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Quotes by Douglas MacArthur

Welcome to our collection of quotes (with shareable picture quotes) by Douglas MacArthur. We hope you enjoy pondering them and that you will share them widely.

Wikipedia Summary for Douglas MacArthur

Douglas MacArthur (26 January 1880 – 5 April 1964) was an American five-star general and Field Marshal of the Philippine Army. He was Chief of Staff of the United States Army during the 1930s and played a prominent role in the Pacific theater during World War II. He received the Medal of Honor for his service in the Philippines campaign, which made him and his father Arthur MacArthur Jr. the first father and son to be awarded the medal. He was one of only five to rise to the rank of General of the Army in the U.S. Army, and the only one conferred the rank of field marshal in the Philippine Army.

Raised in a military family in the American Old West, MacArthur was valedictorian at the West Texas Military Academy where he finished high school, and First Captain at the United States Military Academy at West Point, where he graduated top of the class of 1903. During the 1914 United States occupation of Veracruz, he conducted a reconnaissance mission, for which he was nominated for the Medal of Honor. In 1917, he was promoted from major to colonel and became chief of staff of the 42nd (Rainbow) Division. In the fighting on the Western Front during World War I, he rose to the rank of brigadier general, was again nominated for a Medal of Honor, and was awarded the Distinguished Service Cross twice and the Silver Star seven times.

From 1919 to 1922, MacArthur served as Superintendent of the U.S. Military Academy at West Point, where he attempted a series of reforms. His next assignment was in the Philippines, where in 1924 he was instrumental in quelling the Philippine Scout Mutiny. In 1925, he became the Army's youngest major general. He served on the court-martial of Brigadier General Billy Mitchell and was president of the American Olympic Committee during the 1928 Summer Olympics in Amsterdam. In 1930, he became Chief of Staff of the United States Army. As such, he was involved in the expulsion of the Bonus Army protesters from Washington, D.C., in 1932, and the establishment and organization of the Civilian Conservation Corps. He retired from the U.S. Army in 1937 to become Military Advisor to the Commonwealth Government of the Philippines.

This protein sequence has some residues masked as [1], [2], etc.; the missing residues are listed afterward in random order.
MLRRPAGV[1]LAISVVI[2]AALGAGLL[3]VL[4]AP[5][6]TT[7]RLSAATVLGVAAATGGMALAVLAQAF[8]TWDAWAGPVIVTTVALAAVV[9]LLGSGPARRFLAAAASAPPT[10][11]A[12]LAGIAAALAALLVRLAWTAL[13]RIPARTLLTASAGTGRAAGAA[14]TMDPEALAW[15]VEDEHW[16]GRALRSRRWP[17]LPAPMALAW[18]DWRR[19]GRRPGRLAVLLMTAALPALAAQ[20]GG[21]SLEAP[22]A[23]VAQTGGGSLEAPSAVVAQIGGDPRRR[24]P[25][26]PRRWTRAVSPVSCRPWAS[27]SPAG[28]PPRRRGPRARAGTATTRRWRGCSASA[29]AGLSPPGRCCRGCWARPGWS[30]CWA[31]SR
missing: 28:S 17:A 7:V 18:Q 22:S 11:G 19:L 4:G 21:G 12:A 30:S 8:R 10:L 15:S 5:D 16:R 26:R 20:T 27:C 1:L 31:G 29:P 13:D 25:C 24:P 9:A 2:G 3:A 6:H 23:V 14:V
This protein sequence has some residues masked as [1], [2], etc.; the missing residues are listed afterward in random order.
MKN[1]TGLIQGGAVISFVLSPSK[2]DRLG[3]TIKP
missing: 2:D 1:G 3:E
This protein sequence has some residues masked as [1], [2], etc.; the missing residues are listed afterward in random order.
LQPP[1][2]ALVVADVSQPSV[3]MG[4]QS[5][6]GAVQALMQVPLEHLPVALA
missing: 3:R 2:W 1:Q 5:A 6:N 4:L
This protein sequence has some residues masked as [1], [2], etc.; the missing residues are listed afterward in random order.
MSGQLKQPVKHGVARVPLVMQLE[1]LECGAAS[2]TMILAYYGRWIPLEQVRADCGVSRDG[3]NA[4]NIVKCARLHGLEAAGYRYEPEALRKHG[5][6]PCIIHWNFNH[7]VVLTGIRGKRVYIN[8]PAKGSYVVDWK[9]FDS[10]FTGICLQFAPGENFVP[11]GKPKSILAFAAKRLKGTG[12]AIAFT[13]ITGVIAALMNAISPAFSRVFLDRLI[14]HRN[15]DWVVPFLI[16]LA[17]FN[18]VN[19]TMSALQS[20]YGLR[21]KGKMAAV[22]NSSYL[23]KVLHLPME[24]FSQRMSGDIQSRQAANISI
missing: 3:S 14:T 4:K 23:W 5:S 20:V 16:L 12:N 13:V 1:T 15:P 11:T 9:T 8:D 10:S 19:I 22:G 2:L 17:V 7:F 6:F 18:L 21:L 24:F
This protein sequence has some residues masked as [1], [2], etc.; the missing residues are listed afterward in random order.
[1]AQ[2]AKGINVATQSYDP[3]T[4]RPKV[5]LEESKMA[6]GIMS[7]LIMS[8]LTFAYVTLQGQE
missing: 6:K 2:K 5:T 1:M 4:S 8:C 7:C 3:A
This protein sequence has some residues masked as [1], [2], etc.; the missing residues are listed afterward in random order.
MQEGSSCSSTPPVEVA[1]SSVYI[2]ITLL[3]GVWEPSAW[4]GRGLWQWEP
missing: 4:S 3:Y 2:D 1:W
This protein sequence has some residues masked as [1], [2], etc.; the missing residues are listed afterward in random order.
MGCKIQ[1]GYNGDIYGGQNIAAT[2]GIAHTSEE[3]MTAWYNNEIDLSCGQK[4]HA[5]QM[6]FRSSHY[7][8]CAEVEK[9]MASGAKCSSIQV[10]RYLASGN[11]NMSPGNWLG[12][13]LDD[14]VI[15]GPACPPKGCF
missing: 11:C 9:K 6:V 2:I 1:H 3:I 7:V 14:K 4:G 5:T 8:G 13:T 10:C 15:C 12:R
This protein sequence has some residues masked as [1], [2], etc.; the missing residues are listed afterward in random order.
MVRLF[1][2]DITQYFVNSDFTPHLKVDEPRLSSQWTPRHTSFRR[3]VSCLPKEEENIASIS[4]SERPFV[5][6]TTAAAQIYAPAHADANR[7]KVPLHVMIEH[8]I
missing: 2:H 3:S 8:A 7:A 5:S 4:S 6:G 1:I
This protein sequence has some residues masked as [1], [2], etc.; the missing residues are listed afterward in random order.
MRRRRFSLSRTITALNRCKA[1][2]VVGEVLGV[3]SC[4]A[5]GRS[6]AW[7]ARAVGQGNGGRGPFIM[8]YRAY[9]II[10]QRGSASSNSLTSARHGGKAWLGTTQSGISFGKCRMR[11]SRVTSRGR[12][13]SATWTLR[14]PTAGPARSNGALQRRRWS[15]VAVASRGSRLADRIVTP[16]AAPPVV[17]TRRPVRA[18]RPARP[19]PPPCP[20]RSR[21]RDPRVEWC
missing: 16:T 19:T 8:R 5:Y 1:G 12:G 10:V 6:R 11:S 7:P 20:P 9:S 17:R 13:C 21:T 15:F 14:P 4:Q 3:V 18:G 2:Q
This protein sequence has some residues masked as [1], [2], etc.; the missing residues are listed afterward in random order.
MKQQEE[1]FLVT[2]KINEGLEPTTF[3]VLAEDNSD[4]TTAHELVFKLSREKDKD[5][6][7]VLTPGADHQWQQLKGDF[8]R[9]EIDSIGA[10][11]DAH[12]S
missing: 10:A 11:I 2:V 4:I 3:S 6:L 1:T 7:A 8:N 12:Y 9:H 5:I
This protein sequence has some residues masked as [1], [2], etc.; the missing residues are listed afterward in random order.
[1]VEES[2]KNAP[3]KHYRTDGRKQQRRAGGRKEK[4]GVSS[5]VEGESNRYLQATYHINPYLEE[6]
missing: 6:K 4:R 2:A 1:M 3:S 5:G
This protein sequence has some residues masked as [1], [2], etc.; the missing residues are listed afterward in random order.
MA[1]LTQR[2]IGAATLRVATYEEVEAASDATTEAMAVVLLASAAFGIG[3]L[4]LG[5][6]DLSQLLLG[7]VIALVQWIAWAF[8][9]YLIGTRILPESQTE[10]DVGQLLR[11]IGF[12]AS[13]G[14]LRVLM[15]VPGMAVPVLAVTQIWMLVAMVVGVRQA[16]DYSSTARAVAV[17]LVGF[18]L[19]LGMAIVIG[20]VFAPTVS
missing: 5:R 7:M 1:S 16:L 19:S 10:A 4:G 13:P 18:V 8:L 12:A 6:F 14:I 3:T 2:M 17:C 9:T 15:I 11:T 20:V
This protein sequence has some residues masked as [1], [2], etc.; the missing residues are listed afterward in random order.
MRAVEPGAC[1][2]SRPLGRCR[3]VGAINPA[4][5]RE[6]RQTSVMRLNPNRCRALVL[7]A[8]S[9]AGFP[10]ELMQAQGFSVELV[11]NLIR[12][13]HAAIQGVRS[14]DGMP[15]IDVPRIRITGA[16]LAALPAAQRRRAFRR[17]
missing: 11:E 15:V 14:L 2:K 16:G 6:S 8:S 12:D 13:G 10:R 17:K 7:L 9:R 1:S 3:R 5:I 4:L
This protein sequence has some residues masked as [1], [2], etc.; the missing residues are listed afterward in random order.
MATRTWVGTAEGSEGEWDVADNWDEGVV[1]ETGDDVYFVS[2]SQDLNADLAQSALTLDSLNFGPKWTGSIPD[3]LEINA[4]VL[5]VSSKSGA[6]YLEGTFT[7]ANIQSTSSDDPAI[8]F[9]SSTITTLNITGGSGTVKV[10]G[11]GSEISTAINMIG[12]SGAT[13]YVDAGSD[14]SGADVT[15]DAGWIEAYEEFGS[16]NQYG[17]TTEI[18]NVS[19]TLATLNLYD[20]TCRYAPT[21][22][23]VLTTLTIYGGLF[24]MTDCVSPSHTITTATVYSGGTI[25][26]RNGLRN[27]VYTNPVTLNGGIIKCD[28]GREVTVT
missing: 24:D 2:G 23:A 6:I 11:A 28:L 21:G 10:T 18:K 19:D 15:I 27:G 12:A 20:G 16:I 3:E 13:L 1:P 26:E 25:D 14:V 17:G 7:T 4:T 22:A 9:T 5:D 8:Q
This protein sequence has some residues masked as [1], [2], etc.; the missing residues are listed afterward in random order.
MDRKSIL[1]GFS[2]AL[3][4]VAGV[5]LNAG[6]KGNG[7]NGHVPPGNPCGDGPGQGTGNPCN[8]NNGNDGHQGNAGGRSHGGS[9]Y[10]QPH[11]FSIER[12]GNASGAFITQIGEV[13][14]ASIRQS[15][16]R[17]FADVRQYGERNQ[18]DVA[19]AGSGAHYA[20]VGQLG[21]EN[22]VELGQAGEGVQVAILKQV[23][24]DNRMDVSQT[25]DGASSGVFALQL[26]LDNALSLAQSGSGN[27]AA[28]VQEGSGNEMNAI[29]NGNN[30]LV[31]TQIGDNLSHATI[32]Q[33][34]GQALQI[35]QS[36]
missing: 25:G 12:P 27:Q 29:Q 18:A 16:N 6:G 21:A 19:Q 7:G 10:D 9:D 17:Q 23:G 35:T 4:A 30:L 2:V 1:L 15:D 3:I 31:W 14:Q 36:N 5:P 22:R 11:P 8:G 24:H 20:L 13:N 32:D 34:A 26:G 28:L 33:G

MacArthur was recalled to active duty in 1941 as commander of United States Army Forces in the Far East. A series of disasters followed, starting with the destruction of his air forces on 8 December 1941 and the Japanese invasion of the Philippines. MacArthur's forces were soon compelled to withdraw to Bataan, where they held out until May 1942. In March 1942, MacArthur, his family and his staff left nearby Corregidor Island in PT boats and escaped to Australia, where MacArthur became Supreme Commander, Southwest Pacific Area. Upon his arrival, MacArthur gave a speech in which he famously promised "I shall return" to the Philippines. After more than two years of fighting, he fulfilled that promise. For his defense of the Philippines, MacArthur was awarded the Medal of Honor. He officially accepted the surrender of Japan on 2 September 1945 aboard the USS Missouri, which was anchored in Tokyo Bay, and he oversaw the occupation of Japan from 1945 to 1951. As the effective ruler of Japan, he oversaw sweeping economic, political and social changes. He led the United Nations Command in the Korean War with initial success; however, the invasion of North Korea provoked the Chinese, causing a series of major defeats. MacArthur was contentiously removed from command by President Harry S. Truman on 11 April 1951. He later became chairman of the board of Remington Rand. He died at Washington D.C. on April 5, 1964 at the age of 84.



































































Longer Version:

The world is in a constant conspiracy against the brave. It's the age-old struggle: the roar of the crowd on the one side, and the voice of your conscience on the other.






















Longer Version:

By profession I am a soldier and take pride in that fact. But I am prouder -- infinitely prouder -- to be a father. A soldier destroys in order to build; the father only builds, never destroys. The one has the potentiality of death; the other embodies creation and life. And while the hordes of death are mighty, the battalions of life are mightier still. It is my hope that my son, when I am gone, will remember me not from the battle field but in the home repeating with him our simple daily prayer, Our Father Who Art in Heaven.






Longer Version:

Our government has kept us in a perpetual state of fear -- kept us in a continuous stampede of patriotic fervor -- with the cry of grave national emergency. Always there has been some terrible evil at home or some monstrous foreign power that was going to gobble us up if we did not blindly rally behind it by furnishing the exorbitant funds demanded. Yet, in retrospect, these disasters seem never to have happened, seem never to have been quite real.














Longer Version:

Duty, Honor, Country. Those three hallowed words reverently dictate what you ought to be, what you can be, what you will be. They are your rallying point to build courage when courage seems to fail, to regain faith when there seems to be little cause for faith, to create hope when hope becomes forlorn.




Quotes by Douglas MacArthur are featured in:


Leadership Quotes
War Quotes

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